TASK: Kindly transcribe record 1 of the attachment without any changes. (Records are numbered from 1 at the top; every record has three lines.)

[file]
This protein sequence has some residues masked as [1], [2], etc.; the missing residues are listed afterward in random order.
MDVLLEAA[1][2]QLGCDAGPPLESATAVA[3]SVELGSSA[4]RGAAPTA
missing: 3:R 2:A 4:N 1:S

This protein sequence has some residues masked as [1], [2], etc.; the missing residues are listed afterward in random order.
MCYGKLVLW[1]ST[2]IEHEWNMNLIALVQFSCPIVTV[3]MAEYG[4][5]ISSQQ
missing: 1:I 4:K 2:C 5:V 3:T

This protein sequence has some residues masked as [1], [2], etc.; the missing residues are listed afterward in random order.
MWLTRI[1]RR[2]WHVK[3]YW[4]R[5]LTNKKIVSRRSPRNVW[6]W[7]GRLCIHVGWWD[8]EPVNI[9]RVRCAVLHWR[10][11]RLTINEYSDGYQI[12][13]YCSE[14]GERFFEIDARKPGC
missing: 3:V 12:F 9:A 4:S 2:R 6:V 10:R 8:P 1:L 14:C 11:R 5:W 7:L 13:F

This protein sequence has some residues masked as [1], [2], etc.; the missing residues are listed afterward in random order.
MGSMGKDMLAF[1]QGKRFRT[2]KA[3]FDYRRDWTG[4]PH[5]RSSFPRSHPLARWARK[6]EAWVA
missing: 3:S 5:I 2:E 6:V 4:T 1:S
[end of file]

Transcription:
This protein sequence has some residues masked as [1], [2], etc.; the missing residues are listed afterward in random order.
MDVLLEAA[1][2]QLGCDAGPPLESATAVA[3]SVELGSSA[4]RGAAPTA
missing: 3:R 2:A 4:N 1:S